Intussusception history and symptoms
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A positive history of abdominal pain, vomiting, rectal bleeding, and lethargy is suggestive of intussusception. Presentation of intussusception is very variable. Suspicion for intussusception should be kept on a high index, especially in children aged 3 months to 36 months (peak age of presentation). Obtaining history about different causes of symptoms like fever, exposure to toxins, and ill contacts. Common symptoms include pain, inconsolable crying (baby colic), drawing up of legs, vomiting, abdominal mass, bloody stools, and current jelly stools. There can be intermittent pain free intervals in between episodes of pain which can be confused with an episode of gastroenteritis. The classic triad of pain, sausage-shaped abdominal mass and currant jelly stool are only seen in 15% of initial patient presentation. Atypically patients might present with only abdominal pain and lethargy. Intussusception should be kept in mind in an infant presenting with lethargy or altered consciousness alone.
Patients with intussusception may have a positive history of:
- Abdominal pain which can either be intermittent, severe, crampy, or progressive
- Gross or occult rectal bleeding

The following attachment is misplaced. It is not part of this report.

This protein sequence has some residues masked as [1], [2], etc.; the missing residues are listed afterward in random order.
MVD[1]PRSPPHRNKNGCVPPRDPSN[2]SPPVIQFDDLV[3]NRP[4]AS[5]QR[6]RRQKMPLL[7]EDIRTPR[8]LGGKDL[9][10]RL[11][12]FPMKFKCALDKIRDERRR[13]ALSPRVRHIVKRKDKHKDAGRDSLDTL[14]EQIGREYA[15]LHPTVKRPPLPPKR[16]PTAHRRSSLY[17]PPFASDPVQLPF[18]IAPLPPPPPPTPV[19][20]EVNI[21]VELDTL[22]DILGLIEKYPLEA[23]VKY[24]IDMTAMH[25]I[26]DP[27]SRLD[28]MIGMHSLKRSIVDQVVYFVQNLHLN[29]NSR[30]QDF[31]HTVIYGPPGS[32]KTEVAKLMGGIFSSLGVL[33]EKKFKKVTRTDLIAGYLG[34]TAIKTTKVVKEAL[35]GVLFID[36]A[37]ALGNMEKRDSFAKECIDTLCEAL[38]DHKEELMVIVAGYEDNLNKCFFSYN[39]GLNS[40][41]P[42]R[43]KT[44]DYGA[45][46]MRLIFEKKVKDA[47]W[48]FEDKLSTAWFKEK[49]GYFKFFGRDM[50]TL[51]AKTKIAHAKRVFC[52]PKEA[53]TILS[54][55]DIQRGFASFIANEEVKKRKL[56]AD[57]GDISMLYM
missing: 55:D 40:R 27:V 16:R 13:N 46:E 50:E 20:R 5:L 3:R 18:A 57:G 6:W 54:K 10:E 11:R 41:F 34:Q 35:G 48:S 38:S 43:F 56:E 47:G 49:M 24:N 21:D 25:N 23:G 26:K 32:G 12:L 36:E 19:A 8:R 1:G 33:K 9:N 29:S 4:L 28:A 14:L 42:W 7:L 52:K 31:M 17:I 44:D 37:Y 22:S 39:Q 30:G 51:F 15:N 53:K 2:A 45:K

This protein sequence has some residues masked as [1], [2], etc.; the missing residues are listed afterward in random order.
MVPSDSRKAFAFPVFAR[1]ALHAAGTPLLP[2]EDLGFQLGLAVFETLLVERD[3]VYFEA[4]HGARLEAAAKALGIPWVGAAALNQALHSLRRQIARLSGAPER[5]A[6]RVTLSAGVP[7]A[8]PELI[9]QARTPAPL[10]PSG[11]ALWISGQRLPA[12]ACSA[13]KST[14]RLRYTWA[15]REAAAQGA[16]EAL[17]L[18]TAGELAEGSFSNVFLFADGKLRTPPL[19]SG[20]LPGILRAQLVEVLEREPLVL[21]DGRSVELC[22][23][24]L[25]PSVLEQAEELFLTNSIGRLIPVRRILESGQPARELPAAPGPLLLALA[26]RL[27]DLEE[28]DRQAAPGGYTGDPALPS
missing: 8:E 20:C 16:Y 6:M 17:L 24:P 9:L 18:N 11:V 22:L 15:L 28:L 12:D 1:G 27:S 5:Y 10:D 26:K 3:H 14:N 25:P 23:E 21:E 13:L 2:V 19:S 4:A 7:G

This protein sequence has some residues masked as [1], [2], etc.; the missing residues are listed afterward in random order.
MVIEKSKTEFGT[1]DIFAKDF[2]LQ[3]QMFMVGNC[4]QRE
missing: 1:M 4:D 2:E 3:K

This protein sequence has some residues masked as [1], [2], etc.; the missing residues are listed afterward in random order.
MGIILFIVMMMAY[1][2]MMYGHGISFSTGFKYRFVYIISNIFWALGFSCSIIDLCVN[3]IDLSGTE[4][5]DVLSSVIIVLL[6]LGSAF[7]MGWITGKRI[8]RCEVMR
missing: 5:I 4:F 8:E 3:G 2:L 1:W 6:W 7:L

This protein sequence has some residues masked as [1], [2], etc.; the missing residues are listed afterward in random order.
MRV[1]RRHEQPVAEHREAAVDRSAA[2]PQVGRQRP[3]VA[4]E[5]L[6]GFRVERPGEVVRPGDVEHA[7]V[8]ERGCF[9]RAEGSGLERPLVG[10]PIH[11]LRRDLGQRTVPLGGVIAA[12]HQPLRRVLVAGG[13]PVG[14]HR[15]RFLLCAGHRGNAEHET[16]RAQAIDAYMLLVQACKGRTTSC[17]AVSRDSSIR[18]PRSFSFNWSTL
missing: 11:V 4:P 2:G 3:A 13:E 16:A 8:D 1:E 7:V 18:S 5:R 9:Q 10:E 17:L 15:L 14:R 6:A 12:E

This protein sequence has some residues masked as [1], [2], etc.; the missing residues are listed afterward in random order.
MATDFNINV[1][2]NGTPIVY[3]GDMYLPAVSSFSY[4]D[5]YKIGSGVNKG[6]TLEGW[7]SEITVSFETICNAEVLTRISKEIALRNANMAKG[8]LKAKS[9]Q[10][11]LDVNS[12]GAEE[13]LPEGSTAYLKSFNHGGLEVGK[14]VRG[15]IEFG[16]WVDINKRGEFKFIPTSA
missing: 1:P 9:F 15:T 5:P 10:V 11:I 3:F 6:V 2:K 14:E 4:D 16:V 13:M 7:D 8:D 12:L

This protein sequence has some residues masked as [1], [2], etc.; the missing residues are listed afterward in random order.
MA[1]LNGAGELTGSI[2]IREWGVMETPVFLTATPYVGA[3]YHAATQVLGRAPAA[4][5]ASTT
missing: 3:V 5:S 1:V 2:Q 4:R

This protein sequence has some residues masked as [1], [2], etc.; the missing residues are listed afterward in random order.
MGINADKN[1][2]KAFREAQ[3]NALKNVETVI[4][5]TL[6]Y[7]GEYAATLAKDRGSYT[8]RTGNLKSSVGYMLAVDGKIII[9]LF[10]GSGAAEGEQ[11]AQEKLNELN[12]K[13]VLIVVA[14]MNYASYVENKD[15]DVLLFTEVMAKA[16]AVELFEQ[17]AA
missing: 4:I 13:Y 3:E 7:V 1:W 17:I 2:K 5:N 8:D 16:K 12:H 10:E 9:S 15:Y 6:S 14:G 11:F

- Lethargy which is often episodic
Presentation of intussusception is variable. Suspicion for intussusception should be kept on a high index, especially in children aged 3 months to 36 months (peak age of presentation). But, intussusception might occur in other age groups as well.
Obtaining history about different symptoms is also important, such as:
- Fever - may signify gastroenteritis, appendicitis and infection
- Exposure to toxins - medications, alcohol or poison
- Ill contacts - gastroenteritis
Common symptoms of intussusception include:
- Pain: A toddler or infant presenting with crampy abdominal pain with or without rectal bleeding
- Inconsolable crying (baby colic)
- Drawing up of the legs toward the abdomen
- Episode occur with 15-20 min intervals
- Vomiting usually occurs after the first episode. Initially the vomiting is non-bilious but may convert to bilious as the obstruction progresses
- An abdominal mass (sausage shaped), may be palpated in the right side of abdomen
- Bloody stool or even occult blood
- Current jelly stools which are a mixture of mucous and blood. (This is seen in minority of patients and is a late finding)
- There can be intermittent pain free intervals in between episodes of pain. This may be confused with an episode of gastroenteritis
- Up to 1/5th patients do not present with the triad of abdominal pain, abdominal mass and current jelly stools. They may present with only pain and no other symptoms
- Some patients might just present with lethargy or altered consciousness and no other symptoms that suggest abdominal pathology. This presentation primarily occurs in infants mostly and may be confused with sepsis
- Intussusception should be kept in mind in an infant presenting with lethargy or altered consciousness alone
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